They are portraits of course and it is very true that the gestures which they adopt even for someone dedicated to words can be rich and meaningful. I look forward to more hands and more gestures of peace and generosity.

Lucy, you can never be rude. Actually I rather like that you are reminded of the bog people, because I am so interested in archaeology and anthropology and like to play on these ancient connections in my work.

Thanks again for the compliment, Lucy. I don't think my hands are elegant or beautiful, certainly they are wrinkled and fleshy in places. At first I felt self-conscious about them in the large prints but I don't think of them as realistic self-portraits. After all, the artist's most available model is himself or herself. Yet one can't avoid the self-portrait label either.

With these little tests, I'm trying out ideas for another approach or variation with the hands theme, maybe even less realistic than the first group I'm still working on. The third image intrigues me because it feels otherwordly, maybe even spooky like the hand of that bog person you saw! The dark fleshy folds look quite unpleasant.

Joe, thank you for your generous words. You might change your mind on the work once I get going on it. These tests are only that at the moment, the top two perhaps a little too sweet for what I feel would be right. Not to worry, I don't think I'll go for angry fists either. :-)

The third, lunar-looking one certainly divorces us from "you." It's alien... While the ends of the fingers have a certain elegance, the rest of the hand resembles a landscape--a weird Icelandic landscape maybe! I thought of the large landscapes of Iceland that Beth Adams has been doing. Also, there's an odd area near the wrist (bottom left) that looks etched, almost--certainly looks hand-worked, so to speak!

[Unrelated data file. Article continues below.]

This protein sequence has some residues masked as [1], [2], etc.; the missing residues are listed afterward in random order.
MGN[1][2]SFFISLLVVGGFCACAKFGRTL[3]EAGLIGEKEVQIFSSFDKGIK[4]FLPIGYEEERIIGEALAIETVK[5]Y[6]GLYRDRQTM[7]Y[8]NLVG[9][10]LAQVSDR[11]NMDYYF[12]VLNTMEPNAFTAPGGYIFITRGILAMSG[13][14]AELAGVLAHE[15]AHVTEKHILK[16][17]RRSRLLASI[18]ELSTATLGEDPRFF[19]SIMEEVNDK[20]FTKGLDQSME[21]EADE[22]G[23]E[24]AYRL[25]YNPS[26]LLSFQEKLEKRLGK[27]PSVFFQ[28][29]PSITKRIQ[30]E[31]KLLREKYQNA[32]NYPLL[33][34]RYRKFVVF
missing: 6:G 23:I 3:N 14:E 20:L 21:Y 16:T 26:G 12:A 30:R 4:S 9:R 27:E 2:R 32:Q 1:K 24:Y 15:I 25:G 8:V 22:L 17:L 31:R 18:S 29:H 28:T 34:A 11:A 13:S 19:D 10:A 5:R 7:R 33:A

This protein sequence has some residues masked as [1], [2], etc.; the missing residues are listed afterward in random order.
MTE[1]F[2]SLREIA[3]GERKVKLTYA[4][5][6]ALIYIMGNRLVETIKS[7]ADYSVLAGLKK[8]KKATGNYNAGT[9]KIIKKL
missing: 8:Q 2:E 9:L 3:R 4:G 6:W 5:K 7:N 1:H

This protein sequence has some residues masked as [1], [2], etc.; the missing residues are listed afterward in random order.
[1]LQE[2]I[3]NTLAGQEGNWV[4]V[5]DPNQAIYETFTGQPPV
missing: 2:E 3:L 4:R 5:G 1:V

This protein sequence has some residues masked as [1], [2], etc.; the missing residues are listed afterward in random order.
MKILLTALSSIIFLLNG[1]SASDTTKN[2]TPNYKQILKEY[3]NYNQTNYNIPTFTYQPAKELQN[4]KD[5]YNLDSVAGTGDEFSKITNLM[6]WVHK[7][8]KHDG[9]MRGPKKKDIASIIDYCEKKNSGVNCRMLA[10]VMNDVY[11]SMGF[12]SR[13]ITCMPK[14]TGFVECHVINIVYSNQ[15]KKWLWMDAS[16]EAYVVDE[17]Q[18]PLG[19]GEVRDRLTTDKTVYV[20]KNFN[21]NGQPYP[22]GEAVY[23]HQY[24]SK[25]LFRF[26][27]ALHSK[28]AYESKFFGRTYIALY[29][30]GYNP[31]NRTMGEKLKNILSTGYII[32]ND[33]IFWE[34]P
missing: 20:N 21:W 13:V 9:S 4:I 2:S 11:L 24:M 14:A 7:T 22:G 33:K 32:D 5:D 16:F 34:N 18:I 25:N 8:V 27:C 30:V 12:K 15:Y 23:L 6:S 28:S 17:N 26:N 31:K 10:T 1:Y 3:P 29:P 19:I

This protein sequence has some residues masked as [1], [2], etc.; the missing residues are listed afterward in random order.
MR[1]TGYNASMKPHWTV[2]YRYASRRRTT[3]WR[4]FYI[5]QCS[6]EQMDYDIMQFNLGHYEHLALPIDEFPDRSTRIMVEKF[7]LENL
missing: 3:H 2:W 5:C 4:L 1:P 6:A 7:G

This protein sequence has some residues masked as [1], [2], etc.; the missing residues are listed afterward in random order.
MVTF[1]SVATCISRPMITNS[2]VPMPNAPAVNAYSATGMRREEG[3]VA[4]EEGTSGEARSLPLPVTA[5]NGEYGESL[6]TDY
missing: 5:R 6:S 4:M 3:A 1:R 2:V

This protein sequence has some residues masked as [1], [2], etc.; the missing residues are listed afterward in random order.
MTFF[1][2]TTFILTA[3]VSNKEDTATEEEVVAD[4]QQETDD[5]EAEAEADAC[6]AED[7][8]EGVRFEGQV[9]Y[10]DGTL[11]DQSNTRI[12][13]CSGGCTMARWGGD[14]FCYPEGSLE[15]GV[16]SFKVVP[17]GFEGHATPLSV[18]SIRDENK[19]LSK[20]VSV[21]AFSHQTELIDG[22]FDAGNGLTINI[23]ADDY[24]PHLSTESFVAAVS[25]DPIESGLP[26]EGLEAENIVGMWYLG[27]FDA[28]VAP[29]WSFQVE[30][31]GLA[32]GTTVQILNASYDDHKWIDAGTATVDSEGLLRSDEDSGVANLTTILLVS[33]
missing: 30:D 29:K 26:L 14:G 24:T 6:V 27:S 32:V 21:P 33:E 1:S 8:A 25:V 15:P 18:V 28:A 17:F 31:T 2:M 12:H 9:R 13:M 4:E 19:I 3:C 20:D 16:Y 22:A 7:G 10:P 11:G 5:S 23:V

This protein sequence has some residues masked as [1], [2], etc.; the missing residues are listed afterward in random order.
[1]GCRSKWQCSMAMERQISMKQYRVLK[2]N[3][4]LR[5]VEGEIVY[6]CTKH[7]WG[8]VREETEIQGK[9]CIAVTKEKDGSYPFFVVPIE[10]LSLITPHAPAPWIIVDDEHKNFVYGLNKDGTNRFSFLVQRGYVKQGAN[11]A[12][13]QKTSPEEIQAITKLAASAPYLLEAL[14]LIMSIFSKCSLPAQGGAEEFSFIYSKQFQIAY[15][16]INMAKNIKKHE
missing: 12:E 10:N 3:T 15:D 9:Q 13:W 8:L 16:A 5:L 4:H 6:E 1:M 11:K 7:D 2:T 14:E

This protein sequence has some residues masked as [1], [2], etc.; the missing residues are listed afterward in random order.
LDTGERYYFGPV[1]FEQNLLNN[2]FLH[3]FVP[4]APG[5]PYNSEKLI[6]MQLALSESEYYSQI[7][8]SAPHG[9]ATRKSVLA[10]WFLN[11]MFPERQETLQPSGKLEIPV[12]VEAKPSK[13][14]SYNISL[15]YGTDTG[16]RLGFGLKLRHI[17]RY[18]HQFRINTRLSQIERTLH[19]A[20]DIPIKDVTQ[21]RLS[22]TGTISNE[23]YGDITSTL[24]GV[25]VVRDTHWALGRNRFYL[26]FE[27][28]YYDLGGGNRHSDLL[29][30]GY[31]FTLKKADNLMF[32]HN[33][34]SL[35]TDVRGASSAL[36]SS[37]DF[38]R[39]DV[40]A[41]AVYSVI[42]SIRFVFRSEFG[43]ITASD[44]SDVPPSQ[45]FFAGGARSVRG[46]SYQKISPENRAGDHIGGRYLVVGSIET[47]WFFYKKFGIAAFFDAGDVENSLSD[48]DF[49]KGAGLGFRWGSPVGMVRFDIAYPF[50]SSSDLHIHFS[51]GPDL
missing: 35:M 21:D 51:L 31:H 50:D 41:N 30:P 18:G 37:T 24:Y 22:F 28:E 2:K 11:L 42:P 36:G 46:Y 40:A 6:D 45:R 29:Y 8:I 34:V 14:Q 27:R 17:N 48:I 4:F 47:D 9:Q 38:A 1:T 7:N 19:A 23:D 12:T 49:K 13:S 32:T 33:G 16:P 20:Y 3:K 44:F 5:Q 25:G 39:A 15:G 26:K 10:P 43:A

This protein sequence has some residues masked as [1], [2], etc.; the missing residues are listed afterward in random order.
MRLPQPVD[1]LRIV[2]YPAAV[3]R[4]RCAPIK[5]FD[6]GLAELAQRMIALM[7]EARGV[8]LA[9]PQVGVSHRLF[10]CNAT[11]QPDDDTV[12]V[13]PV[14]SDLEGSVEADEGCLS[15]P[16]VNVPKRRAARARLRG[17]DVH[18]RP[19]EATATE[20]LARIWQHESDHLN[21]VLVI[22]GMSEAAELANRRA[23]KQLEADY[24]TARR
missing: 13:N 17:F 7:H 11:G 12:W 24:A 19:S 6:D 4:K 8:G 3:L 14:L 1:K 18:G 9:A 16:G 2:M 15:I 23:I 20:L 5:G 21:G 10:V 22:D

Thanks to Anne--I hope she likes the book. I'm very glad when somebody says they intend to obtain a copy because peddling an epic adventure in verse is not an easy thing in 2013. It's certainly not the kind of thing shoved in our faces these days. I do think the just up review from Wales is marvelous--

That bottom image would be striking in a large format!

Marly, as always I love what you see - this time an Icelandic landscape, and an etching - how marvelous - thank you!

Your book is just fabulous and I'm so glad for you about that wonderful review which I found via Clive. I added that to my post about your Thaliad. It deserves a wide audience and I wish it much luck and wings that it may fly to many hands.

Hattie, you are right! Maybe I will print it large like the other "Hands". I'm toying with the idea of doing smaller prints which I could print at home and which would be more affordable. I did one before Christmas as a special gift which turned out lovely - more on that later.

Thank you so much for those kind words, Marja-Leena. I hope so, though I definitely think that a small press book depends heavily on Lady Word of Mouth! I hope she is good to me on this one...